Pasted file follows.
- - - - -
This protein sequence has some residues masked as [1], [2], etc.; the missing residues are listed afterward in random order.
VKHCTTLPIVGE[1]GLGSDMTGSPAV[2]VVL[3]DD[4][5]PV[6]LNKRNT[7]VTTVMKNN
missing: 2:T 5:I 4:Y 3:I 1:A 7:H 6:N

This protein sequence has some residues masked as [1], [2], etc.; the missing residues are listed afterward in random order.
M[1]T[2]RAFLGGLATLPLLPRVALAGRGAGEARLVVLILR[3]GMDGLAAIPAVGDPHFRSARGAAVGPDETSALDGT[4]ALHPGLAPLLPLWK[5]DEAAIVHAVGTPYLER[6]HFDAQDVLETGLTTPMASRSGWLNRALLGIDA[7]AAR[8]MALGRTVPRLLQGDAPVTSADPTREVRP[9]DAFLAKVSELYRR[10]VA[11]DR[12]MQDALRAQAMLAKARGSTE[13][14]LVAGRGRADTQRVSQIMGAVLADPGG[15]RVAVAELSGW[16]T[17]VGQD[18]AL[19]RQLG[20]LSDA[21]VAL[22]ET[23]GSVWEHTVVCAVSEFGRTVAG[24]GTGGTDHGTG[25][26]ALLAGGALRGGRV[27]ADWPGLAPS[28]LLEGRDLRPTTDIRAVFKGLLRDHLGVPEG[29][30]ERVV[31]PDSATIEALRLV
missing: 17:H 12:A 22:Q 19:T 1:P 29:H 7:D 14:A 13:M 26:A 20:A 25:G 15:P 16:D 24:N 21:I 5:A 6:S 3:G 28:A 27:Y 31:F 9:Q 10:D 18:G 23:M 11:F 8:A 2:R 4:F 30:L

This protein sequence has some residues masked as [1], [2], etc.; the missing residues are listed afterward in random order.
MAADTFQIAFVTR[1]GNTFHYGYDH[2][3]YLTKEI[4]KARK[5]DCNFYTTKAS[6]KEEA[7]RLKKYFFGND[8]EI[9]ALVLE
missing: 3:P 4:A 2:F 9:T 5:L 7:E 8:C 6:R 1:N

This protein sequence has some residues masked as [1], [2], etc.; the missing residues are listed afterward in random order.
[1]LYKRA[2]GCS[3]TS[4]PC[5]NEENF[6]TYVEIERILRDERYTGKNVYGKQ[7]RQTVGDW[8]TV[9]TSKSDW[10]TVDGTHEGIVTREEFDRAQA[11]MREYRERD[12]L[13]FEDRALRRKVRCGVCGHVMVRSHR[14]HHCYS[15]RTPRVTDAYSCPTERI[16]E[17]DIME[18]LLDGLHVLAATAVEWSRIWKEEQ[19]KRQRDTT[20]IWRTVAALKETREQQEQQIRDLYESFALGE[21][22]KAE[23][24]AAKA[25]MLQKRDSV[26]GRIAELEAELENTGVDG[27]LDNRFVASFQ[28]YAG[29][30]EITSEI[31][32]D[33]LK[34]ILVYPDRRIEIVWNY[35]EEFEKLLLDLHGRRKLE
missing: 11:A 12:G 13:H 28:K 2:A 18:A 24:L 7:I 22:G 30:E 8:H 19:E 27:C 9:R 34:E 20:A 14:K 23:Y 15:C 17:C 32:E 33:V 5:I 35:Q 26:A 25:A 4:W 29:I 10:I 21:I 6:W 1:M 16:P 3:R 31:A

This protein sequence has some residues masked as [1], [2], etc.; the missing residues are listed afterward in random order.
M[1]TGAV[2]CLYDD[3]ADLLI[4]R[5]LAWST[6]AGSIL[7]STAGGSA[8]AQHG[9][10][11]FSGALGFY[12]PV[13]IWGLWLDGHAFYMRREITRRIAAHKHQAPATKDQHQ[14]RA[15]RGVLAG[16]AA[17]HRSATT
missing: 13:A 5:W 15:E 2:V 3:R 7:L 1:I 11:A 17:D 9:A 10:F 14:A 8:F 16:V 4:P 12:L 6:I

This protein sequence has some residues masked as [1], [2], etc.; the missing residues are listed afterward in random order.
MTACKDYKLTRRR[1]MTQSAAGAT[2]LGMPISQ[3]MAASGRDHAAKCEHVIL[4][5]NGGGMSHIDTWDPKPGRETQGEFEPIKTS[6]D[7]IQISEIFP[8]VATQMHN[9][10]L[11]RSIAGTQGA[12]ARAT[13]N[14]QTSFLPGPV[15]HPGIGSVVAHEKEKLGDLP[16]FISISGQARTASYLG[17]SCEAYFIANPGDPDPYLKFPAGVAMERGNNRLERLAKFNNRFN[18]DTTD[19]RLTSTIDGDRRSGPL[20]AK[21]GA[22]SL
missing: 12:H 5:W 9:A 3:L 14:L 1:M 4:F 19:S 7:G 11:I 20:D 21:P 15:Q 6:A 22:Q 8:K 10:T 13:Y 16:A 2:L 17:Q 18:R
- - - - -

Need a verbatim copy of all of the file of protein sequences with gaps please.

This protein sequence has some residues masked as [1], [2], etc.; the missing residues are listed afterward in random order.
VKHCTTLPIVGE[1]GLGSDMTGSPAV[2]VVL[3]DD[4][5]PV[6]LNKRNT[7]VTTVMKNN
missing: 2:T 5:I 4:Y 3:I 1:A 7:H 6:N

This protein sequence has some residues masked as [1], [2], etc.; the missing residues are listed afterward in random order.
M[1]T[2]RAFLGGLATLPLLPRVALAGRGAGEARLVVLILR[3]GMDGLAAIPAVGDPHFRSARGAAVGPDETSALDGT[4]ALHPGLAPLLPLWK[5]DEAAIVHAVGTPYLER[6]HFDAQDVLETGLTTPMASRSGWLNRALLGIDA[7]AAR[8]MALGRTVPRLLQGDAPVTSADPTREVRP[9]DAFLAKVSELYRR[10]VA[11]DR[12]MQDALRAQAMLAKARGSTE[13][14]LVAGRGRADTQRVSQIMGAVLADPGG[15]RVAVAELSGW[16]T[17]VGQD[18]AL[19]RQLG[20]LSDA[21]VAL[22]ET[23]GSVWEHTVVCAVSEFGRTVAG[24]GTGGTDHGTG[25][26]ALLAGGALRGGRV[27]ADWPGLAPS[28]LLEGRDLRPTTDIRAVFKGLLRDHLGVPEG[29][30]ERVV[31]PDSATIEALRLV
missing: 17:H 12:A 22:Q 19:T 1:P 29:H 7:D 14:A 13:M 26:A 20:A 25:G 15:P 16:D 24:N 21:I 5:A 6:S 3:G 28:A 27:Y 31:F 9:Q 10:D 18:G 23:M 11:F 8:A 2:R 4:F 30:L

This protein sequence has some residues masked as [1], [2], etc.; the missing residues are listed afterward in random order.
MAADTFQIAFVTR[1]GNTFHYGYDH[2][3]YLTKEI[4]KARK[5]DCNFYTTKAS[6]KEEA[7]RLKKYFFGND[8]EI[9]ALVLE
missing: 3:P 4:A 2:F 9:T 5:L 7:E 8:C 6:R 1:N

This protein sequence has some residues masked as [1], [2], etc.; the missing residues are listed afterward in random order.
[1]LYKRA[2]GCS[3]TS[4]PC[5]NEENF[6]TYVEIERILRDERYTGKNVYGKQ[7]RQTVGDW[8]TV[9]TSKSDW[10]TVDGTHEGIVTREEFDRAQA[11]MREYRERD[12]L[13]FEDRALRRKVRCGVCGHVMVRSHR[14]HHCYS[15]RTPRVTDAYSCPTERI[16]E[17]DIME[18]LLDGLHVLAATAVEWSRIWKEEQ[19]KRQRDTT[20]IWRTVAALKETREQQEQQIRDLYESFALGE[21][22]KAE[23][24]AAKA[25]MLQKRDSV[26]GRIAELEAELENTGVDG[27]LDNRFVASFQ[28]YAG[29][30]EITSEI[31][32]D[33]LK[34]ILVYPDRRIEIVWNY[35]EEFEKLLLDLHGRRKLE
missing: 11:A 12:G 13:H 28:K 2:A 18:A 24:L 7:I 22:G 30:E 8:H 19:E 27:C 9:R 34:E 20:A 14:K 23:Y 15:C 17:C 32:E 33:V 5:I 35:Q 26:A 25:A 4:W 29:I 10:I 21:I 6:W 1:M 16:P 3:R 31:A

This protein sequence has some residues masked as [1], [2], etc.; the missing residues are listed afterward in random order.
M[1]TGAV[2]CLYDD[3]ADLLI[4]R[5]LAWST[6]AGSIL[7]STAGGSA[8]AQHG[9][10][11]FSGALGFY[12]PV[13]IWGLWLDGHAFYMRREITRRIAAHKHQAPATKDQHQ[14]RA[15]RGVLAG[16]AA[17]HRSATT
missing: 13:A 5:W 15:E 2:V 3:R 7:L 1:I 11:A 17:D 9:A 10:F 14:A 8:F 16:V 4:P 12:L 6:I

This protein sequence has some residues masked as [1], [2], etc.; the missing residues are listed afterward in random order.
MTACKDYKLTRRR[1]MTQSAAGAT[2]LGMPISQ[3]MAASGRDHAAKCEHVIL[4][5]NGGGMSHIDTWDPKPGRETQGEFEPIKTS[6]D[7]IQISEIFP[8]VATQMHN[9][10]L[11]RSIAGTQGA[12]ARAT[13]N[14]QTSFLPGPV[15]HPGIGSVVAHEKEKLGDLP[16]FISISGQARTASYLG[17]SCEAYFIANPGDPDPYLKFPAGVAMERGNNRLERLAKFNNRFN[18]DTTD[19]RLTSTIDGDRRSGPL[20]AK[21]GA[22]SL
missing: 12:H 5:W 9:A 3:L 14:L 1:M 4:F 19:S 7:G 11:I 20:D 21:P 15:Q 6:A 22:Q 8:K 10:T 13:Y 16:A 2:L 17:Q 18:R